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'He had that spark': Mentor, badminton association on what made Loh Kean Yew a world champ

SINGAPORE — When Loh Kean Yew first visited Singapore in 2007 to help his older brother in a trial to enter the Badminton Academy of the Singapore Sports School, it took only 10 minutes for the academy’s general manager Desmond Tan to notice the younger sibling. 

'He had that spark': Mentor, badminton association on what made Loh Kean Yew a world champ
Loh Kean Yew pictured in 2010 at the age of 13 with Singapore Sports School Badminton Academy general manager Desmond Tan. Loh was crowned men's badminton world champion on Dec 19, 2021.
  • Loh Kean Yew became the first Singaporean to win the Badminton World Championship men's singles title on Dec 19
  • Scouted at a young age, Loh did not have it easy at first, as he was homesick and unfamiliar with Singapore
  • He had since gained confidence with support from the Badminton Association, coaches and the Singapore Sports School 
  • But it is his passion for the sport and unwavering desire to succeed that pushed him to the top, his former general manager said

SINGAPORE — When Loh Kean Yew first visited Singapore in 2007 to help his older brother in a trial to enter the Badminton Academy of the Singapore Sports School, it took only 10 minutes for the academy’s general manager Desmond Tan to notice the younger sibling. 

“That short warm-up session with his older brother actually caught my eye,” he said. “It was obvious that he has innate talent in badminton… he had that spark.” 

Loh had not gone for the trial himself, being only 10 years old at that time and not yet eligible to enter the Singapore Sports School. He had accompanied his brother Kean Hean, then aged 12 and now also a national shuttler, merely to help him warm up. 

When Loh himself returned to Singapore Sports School for his own trial two years later in 2009 at the age of 12, he was “outstanding” during the trials and was immediately accepted into the programme, Mr Tan recounted.

Mr Tan — who was Loh’s manager when he was at the school, while Loh had his own coach —remembered that Loh did not enjoy his time at the school at first.

The boy then had come to Singapore from Penang in Malaysia where his family still lives and he was putting up at the accommodation in the school while his parents remained in George Town.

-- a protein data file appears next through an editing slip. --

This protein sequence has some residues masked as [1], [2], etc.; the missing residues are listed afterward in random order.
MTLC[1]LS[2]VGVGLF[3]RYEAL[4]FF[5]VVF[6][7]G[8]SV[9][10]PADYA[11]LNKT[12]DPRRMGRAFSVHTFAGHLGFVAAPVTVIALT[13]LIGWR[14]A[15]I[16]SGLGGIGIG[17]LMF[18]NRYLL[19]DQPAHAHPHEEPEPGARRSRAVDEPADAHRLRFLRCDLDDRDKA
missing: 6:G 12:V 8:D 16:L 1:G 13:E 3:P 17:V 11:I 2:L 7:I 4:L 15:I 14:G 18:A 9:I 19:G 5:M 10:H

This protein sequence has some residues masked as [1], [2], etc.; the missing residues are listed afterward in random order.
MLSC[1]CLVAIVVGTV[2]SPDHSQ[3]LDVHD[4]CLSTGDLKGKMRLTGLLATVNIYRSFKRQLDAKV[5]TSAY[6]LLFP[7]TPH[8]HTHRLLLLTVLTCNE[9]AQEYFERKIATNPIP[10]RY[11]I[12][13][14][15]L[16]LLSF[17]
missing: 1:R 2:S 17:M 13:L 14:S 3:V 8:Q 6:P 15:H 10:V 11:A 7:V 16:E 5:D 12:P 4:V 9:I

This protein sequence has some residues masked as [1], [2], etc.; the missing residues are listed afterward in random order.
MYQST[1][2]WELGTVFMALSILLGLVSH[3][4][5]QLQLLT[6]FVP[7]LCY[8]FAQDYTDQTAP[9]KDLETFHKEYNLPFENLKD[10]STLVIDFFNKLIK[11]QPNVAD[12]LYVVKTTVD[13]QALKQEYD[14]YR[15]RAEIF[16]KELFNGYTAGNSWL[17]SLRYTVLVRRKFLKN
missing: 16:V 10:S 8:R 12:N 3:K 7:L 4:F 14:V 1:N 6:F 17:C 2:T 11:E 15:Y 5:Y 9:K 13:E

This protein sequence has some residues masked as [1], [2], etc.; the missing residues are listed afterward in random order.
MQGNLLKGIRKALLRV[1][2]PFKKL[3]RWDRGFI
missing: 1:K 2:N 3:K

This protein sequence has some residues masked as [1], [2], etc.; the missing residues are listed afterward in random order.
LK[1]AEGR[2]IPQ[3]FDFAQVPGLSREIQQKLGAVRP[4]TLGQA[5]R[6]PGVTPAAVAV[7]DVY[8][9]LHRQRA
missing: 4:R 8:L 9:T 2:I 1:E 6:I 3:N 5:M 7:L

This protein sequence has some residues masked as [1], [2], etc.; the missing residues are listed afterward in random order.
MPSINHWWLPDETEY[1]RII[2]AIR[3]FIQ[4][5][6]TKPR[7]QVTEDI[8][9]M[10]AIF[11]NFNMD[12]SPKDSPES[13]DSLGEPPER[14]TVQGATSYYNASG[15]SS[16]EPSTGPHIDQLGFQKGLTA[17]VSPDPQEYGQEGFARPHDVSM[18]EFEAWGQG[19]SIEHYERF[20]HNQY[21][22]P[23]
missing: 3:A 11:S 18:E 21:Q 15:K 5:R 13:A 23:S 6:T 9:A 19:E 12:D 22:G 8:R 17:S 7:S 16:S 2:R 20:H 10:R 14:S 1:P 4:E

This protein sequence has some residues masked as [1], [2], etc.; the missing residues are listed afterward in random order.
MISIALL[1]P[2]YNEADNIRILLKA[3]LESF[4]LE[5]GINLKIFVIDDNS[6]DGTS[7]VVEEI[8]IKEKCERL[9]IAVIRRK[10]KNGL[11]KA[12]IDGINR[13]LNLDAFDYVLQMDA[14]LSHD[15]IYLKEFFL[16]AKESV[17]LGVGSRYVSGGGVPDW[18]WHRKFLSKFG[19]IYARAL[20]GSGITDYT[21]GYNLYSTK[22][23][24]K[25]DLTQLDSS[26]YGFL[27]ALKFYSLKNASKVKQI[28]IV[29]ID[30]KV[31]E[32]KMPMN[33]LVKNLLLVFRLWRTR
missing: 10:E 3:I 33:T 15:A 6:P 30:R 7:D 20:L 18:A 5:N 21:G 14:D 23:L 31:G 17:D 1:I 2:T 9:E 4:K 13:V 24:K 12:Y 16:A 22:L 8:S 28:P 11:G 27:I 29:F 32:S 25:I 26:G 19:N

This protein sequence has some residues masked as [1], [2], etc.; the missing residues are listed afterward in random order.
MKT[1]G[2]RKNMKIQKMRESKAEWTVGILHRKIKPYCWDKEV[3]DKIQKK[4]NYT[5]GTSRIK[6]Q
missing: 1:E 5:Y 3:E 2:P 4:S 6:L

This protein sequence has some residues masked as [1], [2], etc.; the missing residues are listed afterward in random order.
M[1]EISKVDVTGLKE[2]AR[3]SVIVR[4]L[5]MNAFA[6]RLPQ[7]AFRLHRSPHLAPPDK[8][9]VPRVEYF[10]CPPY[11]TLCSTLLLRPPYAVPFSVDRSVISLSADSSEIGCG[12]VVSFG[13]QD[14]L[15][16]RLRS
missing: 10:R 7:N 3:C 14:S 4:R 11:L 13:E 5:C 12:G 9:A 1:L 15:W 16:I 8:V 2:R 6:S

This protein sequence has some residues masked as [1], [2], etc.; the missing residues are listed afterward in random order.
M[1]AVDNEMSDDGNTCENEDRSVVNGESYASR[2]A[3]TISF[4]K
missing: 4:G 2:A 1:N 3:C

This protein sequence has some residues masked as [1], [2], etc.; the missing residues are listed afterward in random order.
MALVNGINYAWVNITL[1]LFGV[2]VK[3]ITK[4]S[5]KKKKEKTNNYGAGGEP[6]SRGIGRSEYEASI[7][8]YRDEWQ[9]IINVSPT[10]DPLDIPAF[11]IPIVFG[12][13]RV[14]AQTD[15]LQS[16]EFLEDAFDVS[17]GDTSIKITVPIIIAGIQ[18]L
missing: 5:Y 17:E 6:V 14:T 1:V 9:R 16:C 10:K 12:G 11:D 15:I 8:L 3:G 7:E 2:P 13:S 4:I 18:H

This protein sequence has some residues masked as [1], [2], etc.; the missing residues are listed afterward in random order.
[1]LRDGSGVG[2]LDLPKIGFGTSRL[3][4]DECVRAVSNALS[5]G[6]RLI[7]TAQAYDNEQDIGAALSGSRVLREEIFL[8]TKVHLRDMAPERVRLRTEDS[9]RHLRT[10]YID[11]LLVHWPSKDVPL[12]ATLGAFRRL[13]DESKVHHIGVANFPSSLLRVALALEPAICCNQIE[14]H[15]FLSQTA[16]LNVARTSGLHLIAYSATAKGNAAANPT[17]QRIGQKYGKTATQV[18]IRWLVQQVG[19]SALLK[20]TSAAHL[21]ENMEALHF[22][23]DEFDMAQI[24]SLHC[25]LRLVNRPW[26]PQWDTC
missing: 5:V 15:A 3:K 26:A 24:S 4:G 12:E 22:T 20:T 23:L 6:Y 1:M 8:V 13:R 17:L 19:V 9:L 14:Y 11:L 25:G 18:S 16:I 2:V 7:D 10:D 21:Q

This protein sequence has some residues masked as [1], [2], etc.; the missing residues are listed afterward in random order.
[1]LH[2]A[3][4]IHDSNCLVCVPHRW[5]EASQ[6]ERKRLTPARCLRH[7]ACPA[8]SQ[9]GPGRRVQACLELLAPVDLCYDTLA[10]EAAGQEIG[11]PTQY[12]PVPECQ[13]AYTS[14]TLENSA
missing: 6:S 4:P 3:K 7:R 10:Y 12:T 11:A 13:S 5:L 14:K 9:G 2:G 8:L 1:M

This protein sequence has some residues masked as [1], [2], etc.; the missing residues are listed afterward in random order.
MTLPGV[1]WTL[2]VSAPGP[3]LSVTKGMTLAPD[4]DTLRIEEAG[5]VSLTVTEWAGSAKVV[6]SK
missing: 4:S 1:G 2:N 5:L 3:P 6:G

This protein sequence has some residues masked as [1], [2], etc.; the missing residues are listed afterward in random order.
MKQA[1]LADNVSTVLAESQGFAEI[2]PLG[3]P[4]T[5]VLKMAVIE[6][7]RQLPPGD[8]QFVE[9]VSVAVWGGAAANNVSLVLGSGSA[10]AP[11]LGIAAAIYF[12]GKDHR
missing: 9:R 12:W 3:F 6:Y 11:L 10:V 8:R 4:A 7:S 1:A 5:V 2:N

"He was quite homesick and he didn’t have many friends and family with him," Mr Tan said. "It can get very lonely, especially for the foreign students, and he kept to himself a lot." 

However, Loh "exhibited a lot of grit and remained very grounded" and was eventually able to bond with his teammates, who in turn "helped him to immerse into the school and academy culture".


Fast forward 12 years, and Loh, now aged 24 and a Singapore citizen, became the first Singaporean to win the Badminton World Championship men's singles title on Sunday (Dec 19).

The world number 22 beat India’s Srikanth Kidambi 21-15, 22-20 in the men’s singles final in Huelva, Spain to cap off a fairytale run.

Unseeded in the tournament, Loh stunned the likes of world number one Viktor Axelsen and world number three Anders Antonsen en route to taking the crown.

What might seem to some people as an unexpectedly strong showing really came after years of preparation and support, for which Loh had expressed his gratitude. 

He wrote in a social media post on Monday about his victory: “Singapore Badminton Association, Singapore Sports Institute, (sports brand) Li-ning, my coaches, teammates and training partners, physios and the sports medicine and science team, my family, friends and supporters — thank you for believing in me and for being there for me.” 

On Monday evening Singapore time, Loh was on a flight back from Spain to Singapore with his national singles coach Kelvin Ho.

Mr Ho, 31, represented Singapore at the Southeast Asian Games in 2009.

Responding to queries from TODAY, Mr Martin Andrew, technical director at the Singapore Badminton Association (SBA), said that Loh has been receiving good support in various areas of sports science and sports medicine. 

For instance, SBA has been using biomechanics with match tagging — where a timeline of all the events important in a match is created — to help players and coaches learn more about a player’s styles and areas for development and to have a greater level of analysis of opponents. 

“This isn’t just for this tournament,” Mr Andrew said. “The support has been in place for a while and fully embraced by Kean Yew… (He) embraces the challenges set and thrives on delivering, especially when people don’t expect it.” 

After his successful trial, Loh moved to Singapore and enrolled into the Badminton Academy at the Singapore Sports School's four-year programme in 2010 at the age of 13, under a scholarship offered by the school. 

This arrangement helped him to train more regularly than those in the mainstream school system. 

The academy was started alongside the Singapore Sports School when it was opened in 2004, and it allowed student-athletes to train twice a day while managing their academic life, instead of the usual once-a-day routine at mainstream schools. 

Mr Tan from the Singapore Sports School said: “Why we want to train two sessions (a day) is because we want to keep pace with our counterparts in Southeast Asia. We are in a race where we want to be world beaters, and if the best in the region are doing this, we also have to follow… this is what it takes.”